Okay, 1400(b) is venue, not personal jurisdiction. I’ll read what they wrote but I’m having a feeling this is not going to work.

  3. 4

    Their argument then is that the court only has specific personal jurisdiction with reference to allegedly infringing Delaware sales and not the sales in other jurisdictions.

    Many Circuits recognize a doctrine called “pendent personal jurisdiction,” which applies UMW v. Gibbs to personal jurisdiction. If the court has jurisdiction over one claim, and a second claim shares a “common nucleus of operative facts,” then the court can assert personal jurisdiction over the second claim. Eight Circuits recognize this doctrine, including the Federal Circuit in Inamed Corp. v. Kuzmak, 249 F.3d 1356, 1362 (Fed. Cir. 2001).

    That seems to apply here readily to sales in other fora — you have the same patent(s) asserted against the same accused device(s), the only difference being that the other sales were to other states.

    1. 4.1

      Have the outlier Circuits distinguished UMW v. Gibbs and repudiated “pendent personal jurisdiction”, or have they just not yet positively applied the doctrine?

      1. 4.1.1

        I think they just have not gotten around to passing on the issue. I got the number 8 from a recent district court case that collected the cases in a string cite, but it could be that since then there are more. I know of no case that rejects it, and Wright and Miller discusses it without any indication that anyone rejects it.


          Usually pendent personal jurisdiction only applies when a federal long arm statute provides nationwide service of process and there are tag along state law claims that can’t take advantage of the federal long arm.


            That is the most common situation when it is applied, but not always. In Hargrave v. Oki Nursery, Inc., 646 F.2d 716, 719 (2d Cir. 1980), the Second Circuit applied to stretch personal jurisdiciton from a fraud claim to breach of contract claims.

            Inamed Corp. v. Kuzmak, 249 F.3d 1356, 1362 (Fed. Cir. 2001) applied it to stretch personal jurisdiction on a patent misuse claim to another claim for declaratory judgment of non-infringement of a patent.


              Hmmmm… I think that that asserting personal jurisdiction over a state law claim without a federal claim to pend it to would be held unconstitutional — there’s a great case called ESAB versus someone that explores the constitutional boundaries of pendent PJ.


                I believe there was diversity jurisdiction over both claims in the 2d Cir. case. But personal jurisdiction was only over the fraud claim, not the breach of contract claim. (This had something to do with NY statutes. NY, unlike most states, does not grant its courts jurisdiction to the limits of due process.)

                In the Inamed case, both claims were federal, but not those with nationwide jurisdiction. Again, there was personal jd. on one but not the other, but because they had overlapping facts, all were triable in one court under pendent personal jd.

                What would be the Constitutional problem of applying pendent personal jd. in patent cases for out-of-state sales?

                1. The basis for pendent PJ is that because the Fifth Amendment is the limitation on federal power (not the 14th), the “forum” that minimum contacts is measured from is the US as a whole, not a state.

                  So in the usual case, there’s a longer federal long arm statute and the courts sort of massage the issue and say the state law claims (or federal claims without a nationwide long arm statute), reason this way: there’s federal power over the federal claim because of the federal long arm and minimum contacts with the US. Because the state law/other federal law claims arise out of the same set of facts, they’re part of the same case or controversy as the long-arm federal claim, and so due process is not offended.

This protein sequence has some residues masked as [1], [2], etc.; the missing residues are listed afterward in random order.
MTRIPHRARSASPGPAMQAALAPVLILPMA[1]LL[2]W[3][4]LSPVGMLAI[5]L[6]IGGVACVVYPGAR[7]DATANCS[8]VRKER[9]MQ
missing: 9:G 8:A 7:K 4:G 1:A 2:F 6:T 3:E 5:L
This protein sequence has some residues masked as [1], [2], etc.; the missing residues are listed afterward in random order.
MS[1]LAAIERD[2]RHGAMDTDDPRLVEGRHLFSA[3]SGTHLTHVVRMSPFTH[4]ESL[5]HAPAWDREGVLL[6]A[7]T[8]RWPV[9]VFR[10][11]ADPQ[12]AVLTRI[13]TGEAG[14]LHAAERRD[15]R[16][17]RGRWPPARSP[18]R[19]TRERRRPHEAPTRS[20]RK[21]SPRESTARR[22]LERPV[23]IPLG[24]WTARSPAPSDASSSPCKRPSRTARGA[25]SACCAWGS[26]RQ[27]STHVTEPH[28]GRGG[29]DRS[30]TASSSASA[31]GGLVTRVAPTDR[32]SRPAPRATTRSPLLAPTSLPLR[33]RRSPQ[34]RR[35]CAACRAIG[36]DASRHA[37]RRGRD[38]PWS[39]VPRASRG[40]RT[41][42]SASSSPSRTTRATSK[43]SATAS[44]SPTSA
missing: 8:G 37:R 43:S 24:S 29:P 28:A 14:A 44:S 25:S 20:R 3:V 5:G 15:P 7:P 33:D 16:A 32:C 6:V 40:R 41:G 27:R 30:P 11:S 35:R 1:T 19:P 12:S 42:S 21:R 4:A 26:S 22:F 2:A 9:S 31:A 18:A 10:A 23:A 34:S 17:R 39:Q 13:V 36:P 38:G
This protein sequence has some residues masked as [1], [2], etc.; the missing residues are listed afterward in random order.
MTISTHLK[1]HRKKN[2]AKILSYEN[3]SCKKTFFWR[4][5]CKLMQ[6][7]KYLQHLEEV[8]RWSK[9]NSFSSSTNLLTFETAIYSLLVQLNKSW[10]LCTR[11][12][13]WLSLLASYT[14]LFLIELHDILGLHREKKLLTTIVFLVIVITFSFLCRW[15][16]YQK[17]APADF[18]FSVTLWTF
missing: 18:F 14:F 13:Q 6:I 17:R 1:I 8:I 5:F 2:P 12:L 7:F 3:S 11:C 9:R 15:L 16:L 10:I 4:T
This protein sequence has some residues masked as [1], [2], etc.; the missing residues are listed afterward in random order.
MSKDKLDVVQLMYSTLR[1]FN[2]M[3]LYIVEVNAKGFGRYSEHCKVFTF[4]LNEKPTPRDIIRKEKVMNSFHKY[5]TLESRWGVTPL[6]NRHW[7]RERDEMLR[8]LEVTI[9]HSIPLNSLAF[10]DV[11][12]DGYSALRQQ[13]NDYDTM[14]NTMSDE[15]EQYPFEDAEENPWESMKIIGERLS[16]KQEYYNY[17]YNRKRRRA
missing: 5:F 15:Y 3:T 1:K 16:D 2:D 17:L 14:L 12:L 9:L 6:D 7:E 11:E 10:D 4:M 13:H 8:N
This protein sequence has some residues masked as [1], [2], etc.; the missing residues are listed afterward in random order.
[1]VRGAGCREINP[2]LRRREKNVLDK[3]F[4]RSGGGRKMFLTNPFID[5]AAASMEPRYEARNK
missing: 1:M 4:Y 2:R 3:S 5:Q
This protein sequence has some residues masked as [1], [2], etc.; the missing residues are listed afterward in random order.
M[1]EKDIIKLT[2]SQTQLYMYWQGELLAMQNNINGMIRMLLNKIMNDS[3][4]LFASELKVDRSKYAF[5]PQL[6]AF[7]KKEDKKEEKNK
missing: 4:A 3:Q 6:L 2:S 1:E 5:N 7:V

Here, you’re talking about a state asserting its power past its borders without minimun contacts over the claim. That’s unconstitutional.

                  There very very different modes of analysis if there’s not a nationwide service of process statute for the federal claim.) (Plus, a lot of times the related claims wouldn’t be within the state long arm statute, in scenarios I could easily imagine.)

                  I teach this stuff too often, so hope that made sense. The ESAB case does a good job of going over it….

  4. 3

    There are several good arguments why the Federal Circuit decision in VE Holding on patent suit venue was wrongly decided, so it is strange it was not challenged before. The specific patent litigation venue statue, 28 U.S.C. §1400(b), was NOT overruled by Congress, Congress left it on the books! Yet it was rendered completely moot, meaningless and inoperative solely by the 1990 Federal Circuit decision in VE Holding, 917 F.2d. 1574, after Congress had amended the general venue statue, 28 U.S.C. §1391(c), in 1988.
    In my opinion, that CAFC decision violated normal rules of statutory construction that: (a) a specific statutory provision controls over a general provision; (b) statutes left on the books are not normally to be considered meaningless; and (c) it should be assumed that Congress left 28 U.S.C. §1400(b) on the books intentionally, without overruling it, absent an indication of intent by Congress to do so. There is not the slightest indication in the Congressional record that Congress ever intended to overrule and render meaningless, much less remove, 28 U.S.C. §1400(b). [Perhaps the Fed. Cir. thought they were doing themselves and everyone else a desirable favor by avoiding the delays for resolving patent venue disputes that the Courts used have back in those days?]
    It is surprising that the subject challenge came out of the Delaware D.C. when by far the largest problem the Fed. Cir. created with VE Holding is the remote highly locally lucrative patent suit Valhalla of E.D.TX, into which nearly half of all current patent suit defendants are dragged long distances from elsewhere?

    1. 3.1

      Paul, it was challenged, but cert. denied